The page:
Users will now have to click through to the Instagram website to view images. The previous system, called Twitter Cards, allowed content from certain photo and video services to be displayed within the Twitter website itself. Prior to this, Instagram was the social media site’s most-linked photo service.
Kevin Systrom of Instagram told the New York Times,”We’ve decided that right now, what makes sense, is to direct our users to the Instagram Web site.”
“Obviously things change as a company evolves,” Mr. Systrom continued.
Twitter is reportedly hard at work on a strong photo-sharing solution of its own, one that replications and ) surpasses Instagram’s quick and easy approach to image cropping and filtering.
Before Instagram required click-throughs, Twitter was clearly in for an uphill battle against complacence and an entrenched standard. Now, there is an obvious angle from which to attract the Instagram user-base.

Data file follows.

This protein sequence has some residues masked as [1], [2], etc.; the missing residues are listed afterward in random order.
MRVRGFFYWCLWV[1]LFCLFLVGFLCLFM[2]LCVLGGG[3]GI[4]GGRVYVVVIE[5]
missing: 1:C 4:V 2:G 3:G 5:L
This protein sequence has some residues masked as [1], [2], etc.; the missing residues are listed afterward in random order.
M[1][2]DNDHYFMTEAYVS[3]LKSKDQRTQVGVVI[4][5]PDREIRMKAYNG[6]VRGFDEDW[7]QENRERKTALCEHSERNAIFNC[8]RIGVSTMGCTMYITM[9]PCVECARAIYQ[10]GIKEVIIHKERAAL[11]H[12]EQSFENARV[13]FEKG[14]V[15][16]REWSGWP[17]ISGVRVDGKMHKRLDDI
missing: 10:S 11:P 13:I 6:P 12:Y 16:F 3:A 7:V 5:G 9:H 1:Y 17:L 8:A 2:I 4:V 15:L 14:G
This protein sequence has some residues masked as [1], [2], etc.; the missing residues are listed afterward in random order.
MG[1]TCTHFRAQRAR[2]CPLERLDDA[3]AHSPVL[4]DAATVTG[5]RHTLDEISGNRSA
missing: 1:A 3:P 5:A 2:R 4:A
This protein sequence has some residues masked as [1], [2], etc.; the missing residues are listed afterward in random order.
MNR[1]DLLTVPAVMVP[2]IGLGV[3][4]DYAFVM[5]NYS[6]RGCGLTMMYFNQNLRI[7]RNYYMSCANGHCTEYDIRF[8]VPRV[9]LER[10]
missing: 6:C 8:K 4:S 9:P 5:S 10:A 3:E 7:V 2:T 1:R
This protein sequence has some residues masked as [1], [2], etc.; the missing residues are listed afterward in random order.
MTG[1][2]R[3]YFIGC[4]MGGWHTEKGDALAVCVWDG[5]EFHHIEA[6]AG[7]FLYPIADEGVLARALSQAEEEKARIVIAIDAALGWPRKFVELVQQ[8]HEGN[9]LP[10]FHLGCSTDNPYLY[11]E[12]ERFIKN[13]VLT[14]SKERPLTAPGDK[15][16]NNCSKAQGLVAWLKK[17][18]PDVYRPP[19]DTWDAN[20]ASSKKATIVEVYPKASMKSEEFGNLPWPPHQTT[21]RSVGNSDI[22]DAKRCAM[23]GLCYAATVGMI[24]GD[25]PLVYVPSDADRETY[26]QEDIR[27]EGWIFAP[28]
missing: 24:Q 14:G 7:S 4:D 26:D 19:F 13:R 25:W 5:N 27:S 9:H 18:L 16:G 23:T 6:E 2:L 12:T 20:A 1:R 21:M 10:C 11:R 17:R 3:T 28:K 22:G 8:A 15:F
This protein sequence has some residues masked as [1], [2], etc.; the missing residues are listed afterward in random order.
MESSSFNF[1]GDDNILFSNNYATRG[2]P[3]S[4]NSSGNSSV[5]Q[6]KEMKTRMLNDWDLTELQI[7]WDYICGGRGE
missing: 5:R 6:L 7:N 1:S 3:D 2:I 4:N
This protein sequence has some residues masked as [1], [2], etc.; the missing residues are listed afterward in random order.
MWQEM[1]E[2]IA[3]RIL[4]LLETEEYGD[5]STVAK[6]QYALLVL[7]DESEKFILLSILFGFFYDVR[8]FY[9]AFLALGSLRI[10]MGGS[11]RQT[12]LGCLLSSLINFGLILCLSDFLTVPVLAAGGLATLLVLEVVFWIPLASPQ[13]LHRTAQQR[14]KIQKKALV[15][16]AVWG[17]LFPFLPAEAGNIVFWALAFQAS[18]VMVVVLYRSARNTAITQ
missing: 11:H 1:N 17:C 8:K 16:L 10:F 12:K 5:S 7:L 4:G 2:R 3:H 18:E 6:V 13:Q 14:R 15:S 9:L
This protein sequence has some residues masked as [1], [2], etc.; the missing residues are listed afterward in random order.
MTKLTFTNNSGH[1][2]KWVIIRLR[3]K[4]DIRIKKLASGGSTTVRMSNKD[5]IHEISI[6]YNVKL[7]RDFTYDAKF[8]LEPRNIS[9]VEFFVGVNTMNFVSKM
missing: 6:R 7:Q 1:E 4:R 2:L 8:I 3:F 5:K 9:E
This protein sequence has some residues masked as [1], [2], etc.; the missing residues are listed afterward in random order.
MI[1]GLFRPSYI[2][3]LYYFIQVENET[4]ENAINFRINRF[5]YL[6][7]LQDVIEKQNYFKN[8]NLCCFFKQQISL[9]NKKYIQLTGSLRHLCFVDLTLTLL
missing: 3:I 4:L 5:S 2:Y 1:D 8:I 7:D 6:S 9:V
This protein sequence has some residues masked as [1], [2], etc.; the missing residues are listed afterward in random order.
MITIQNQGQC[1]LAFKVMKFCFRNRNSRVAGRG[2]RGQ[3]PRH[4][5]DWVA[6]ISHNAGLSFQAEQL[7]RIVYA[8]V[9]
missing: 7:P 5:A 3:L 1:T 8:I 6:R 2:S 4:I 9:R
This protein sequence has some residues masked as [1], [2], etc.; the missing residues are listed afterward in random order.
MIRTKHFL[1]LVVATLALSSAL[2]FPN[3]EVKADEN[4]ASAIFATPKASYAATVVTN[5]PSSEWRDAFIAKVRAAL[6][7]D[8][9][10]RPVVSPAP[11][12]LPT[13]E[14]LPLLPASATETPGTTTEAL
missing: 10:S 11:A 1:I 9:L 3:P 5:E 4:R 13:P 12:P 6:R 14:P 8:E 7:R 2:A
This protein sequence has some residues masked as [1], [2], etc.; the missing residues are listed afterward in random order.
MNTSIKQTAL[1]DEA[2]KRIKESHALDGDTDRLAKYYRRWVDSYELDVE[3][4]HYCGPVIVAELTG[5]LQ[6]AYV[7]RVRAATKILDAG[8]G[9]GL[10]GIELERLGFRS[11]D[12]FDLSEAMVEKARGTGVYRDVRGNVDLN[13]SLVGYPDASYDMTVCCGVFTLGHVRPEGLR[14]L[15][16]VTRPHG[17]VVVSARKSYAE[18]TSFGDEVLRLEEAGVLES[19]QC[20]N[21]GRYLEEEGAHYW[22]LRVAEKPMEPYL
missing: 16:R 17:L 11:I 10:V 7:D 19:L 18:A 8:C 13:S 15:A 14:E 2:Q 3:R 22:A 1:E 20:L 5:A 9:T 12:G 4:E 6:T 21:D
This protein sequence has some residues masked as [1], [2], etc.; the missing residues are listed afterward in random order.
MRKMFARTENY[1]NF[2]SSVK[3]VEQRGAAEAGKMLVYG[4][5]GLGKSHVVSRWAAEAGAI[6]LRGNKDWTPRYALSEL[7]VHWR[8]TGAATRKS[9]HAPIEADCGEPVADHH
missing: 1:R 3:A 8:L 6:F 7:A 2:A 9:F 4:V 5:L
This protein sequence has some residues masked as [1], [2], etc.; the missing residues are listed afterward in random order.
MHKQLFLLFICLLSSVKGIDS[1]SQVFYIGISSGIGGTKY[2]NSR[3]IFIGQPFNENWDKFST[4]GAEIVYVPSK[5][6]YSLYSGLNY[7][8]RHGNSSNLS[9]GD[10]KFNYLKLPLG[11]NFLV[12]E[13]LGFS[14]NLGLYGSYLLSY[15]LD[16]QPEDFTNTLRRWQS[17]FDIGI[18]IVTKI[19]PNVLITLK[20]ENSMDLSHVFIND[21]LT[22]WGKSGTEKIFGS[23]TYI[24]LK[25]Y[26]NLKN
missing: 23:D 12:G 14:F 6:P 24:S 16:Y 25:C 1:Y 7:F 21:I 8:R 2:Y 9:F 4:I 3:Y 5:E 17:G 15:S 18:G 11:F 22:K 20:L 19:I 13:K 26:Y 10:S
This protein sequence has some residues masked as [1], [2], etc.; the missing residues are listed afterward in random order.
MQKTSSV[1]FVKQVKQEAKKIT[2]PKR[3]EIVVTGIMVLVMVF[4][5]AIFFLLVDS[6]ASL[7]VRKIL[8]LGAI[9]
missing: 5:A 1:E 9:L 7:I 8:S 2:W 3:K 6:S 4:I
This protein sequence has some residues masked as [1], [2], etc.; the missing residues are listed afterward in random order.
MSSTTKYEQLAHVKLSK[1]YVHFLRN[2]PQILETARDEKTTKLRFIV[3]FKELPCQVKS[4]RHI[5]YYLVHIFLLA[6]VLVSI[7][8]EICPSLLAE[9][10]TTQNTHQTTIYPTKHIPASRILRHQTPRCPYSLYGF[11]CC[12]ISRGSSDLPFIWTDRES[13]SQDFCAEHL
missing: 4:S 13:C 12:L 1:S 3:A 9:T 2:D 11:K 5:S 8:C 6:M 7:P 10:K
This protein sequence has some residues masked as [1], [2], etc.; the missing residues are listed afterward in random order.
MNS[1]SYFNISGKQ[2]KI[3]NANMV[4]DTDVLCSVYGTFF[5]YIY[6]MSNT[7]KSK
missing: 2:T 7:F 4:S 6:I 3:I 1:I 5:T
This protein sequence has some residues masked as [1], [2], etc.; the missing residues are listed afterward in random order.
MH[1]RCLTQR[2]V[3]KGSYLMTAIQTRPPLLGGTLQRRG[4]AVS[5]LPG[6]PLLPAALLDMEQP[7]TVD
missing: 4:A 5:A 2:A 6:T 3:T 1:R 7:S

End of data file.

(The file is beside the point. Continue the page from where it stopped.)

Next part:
Still, having headed off the competition won’t console a company as it goes under. Between cash and stock manipulation, Facebook paid roughly a billion dollars for the Instagram service, earlier this year; it’s understandable that they’d like a return on their investment. Embedding is a known issue in the ever-shifting terrain of monetizing the online space, not only reducing revenue for the content provider, but shifting it to the middle-man. Every photo viewed on a Twitter page gives ad revenue to Twitter – while the hosting bill falls to Instagram.
Twitter has served the new Facebook subsidiary very well. Without the social media framework of Twitter and other sites in which to share photos, the app-turned-empire would never have gotten off the ground. All other considerations aside, this is clearly a shot at Twitter, and the latest in what is sure to be a long and drawn out battle. All that remains to be seen is whether users will come out the better in the end.